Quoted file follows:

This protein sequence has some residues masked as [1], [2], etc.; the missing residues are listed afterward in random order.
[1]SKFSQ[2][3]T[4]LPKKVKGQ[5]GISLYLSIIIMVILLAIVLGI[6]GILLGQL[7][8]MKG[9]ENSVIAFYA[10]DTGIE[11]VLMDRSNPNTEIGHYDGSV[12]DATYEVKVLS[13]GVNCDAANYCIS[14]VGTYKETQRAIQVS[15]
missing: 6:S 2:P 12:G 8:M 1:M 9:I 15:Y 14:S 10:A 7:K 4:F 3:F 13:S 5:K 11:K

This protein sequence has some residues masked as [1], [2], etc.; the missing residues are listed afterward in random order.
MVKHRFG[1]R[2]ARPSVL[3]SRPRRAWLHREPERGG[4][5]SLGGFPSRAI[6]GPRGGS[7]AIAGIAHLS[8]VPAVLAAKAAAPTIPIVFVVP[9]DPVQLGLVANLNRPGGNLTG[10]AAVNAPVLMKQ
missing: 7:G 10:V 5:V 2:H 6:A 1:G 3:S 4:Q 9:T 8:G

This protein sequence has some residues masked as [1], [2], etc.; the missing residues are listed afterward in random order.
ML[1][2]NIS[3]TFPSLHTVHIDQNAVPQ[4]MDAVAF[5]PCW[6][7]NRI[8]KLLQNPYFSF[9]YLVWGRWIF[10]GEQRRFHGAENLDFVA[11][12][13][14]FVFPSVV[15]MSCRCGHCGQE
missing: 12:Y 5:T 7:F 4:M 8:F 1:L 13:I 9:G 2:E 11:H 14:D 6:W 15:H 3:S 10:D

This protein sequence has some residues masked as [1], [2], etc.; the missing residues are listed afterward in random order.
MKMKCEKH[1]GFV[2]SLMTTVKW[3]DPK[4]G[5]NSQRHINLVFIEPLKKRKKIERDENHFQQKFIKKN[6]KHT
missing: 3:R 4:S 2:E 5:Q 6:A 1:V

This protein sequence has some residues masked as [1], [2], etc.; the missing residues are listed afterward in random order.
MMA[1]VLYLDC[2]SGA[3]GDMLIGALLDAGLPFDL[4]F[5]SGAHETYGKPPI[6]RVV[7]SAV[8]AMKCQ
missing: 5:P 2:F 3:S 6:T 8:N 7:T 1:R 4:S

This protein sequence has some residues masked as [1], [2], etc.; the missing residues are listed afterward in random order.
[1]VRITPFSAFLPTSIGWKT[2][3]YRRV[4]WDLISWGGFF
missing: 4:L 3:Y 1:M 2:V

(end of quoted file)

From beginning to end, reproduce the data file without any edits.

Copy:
This protein sequence has some residues masked as [1], [2], etc.; the missing residues are listed afterward in random order.
[1]SKFSQ[2][3]T[4]LPKKVKGQ[5]GISLYLSIIIMVILLAIVLGI[6]GILLGQL[7][8]MKG[9]ENSVIAFYA[10]DTGIE[11]VLMDRSNPNTEIGHYDGSV[12]DATYEVKVLS[13]GVNCDAANYCIS[14]VGTYKETQRAIQVS[15]
missing: 6:S 2:P 12:G 8:M 1:M 9:I 15:Y 14:S 10:A 7:K 4:F 3:F 13:S 5:K 11:K

This protein sequence has some residues masked as [1], [2], etc.; the missing residues are listed afterward in random order.
MVKHRFG[1]R[2]ARPSVL[3]SRPRRAWLHREPERGG[4][5]SLGGFPSRAI[6]GPRGGS[7]AIAGIAHLS[8]VPAVLAAKAAAPTIPIVFVVP[9]DPVQLGLVANLNRPGGNLTG[10]AAVNAPVLMKQ
missing: 7:G 10:V 5:V 2:H 6:A 1:G 3:S 4:Q 9:T 8:G

This protein sequence has some residues masked as [1], [2], etc.; the missing residues are listed afterward in random order.
ML[1][2]NIS[3]TFPSLHTVHIDQNAVPQ[4]MDAVAF[5]PCW[6][7]NRI[8]KLLQNPYFSF[9]YLVWGRWIF[10]GEQRRFHGAENLDFVA[11][12][13][14]FVFPSVV[15]MSCRCGHCGQE
missing: 12:Y 5:T 7:F 4:M 8:F 1:L 13:I 9:G 2:E 11:H 14:D 6:W 15:H 3:S 10:D

This protein sequence has some residues masked as [1], [2], etc.; the missing residues are listed afterward in random order.
MKMKCEKH[1]GFV[2]SLMTTVKW[3]DPK[4]G[5]NSQRHINLVFIEPLKKRKKIERDENHFQQKFIKKN[6]KHT
missing: 3:R 4:S 2:E 5:Q 6:A 1:V

This protein sequence has some residues masked as [1], [2], etc.; the missing residues are listed afterward in random order.
MMA[1]VLYLDC[2]SGA[3]GDMLIGALLDAGLPFDL[4]F[5]SGAHETYGKPPI[6]RVV[7]SAV[8]AMKCQ
missing: 5:P 2:F 3:S 6:T 8:N 7:T 1:R 4:S

This protein sequence has some residues masked as [1], [2], etc.; the missing residues are listed afterward in random order.
[1]VRITPFSAFLPTSIGWKT[2][3]YRRV[4]WDLISWGGFF
missing: 4:L 3:Y 1:M 2:V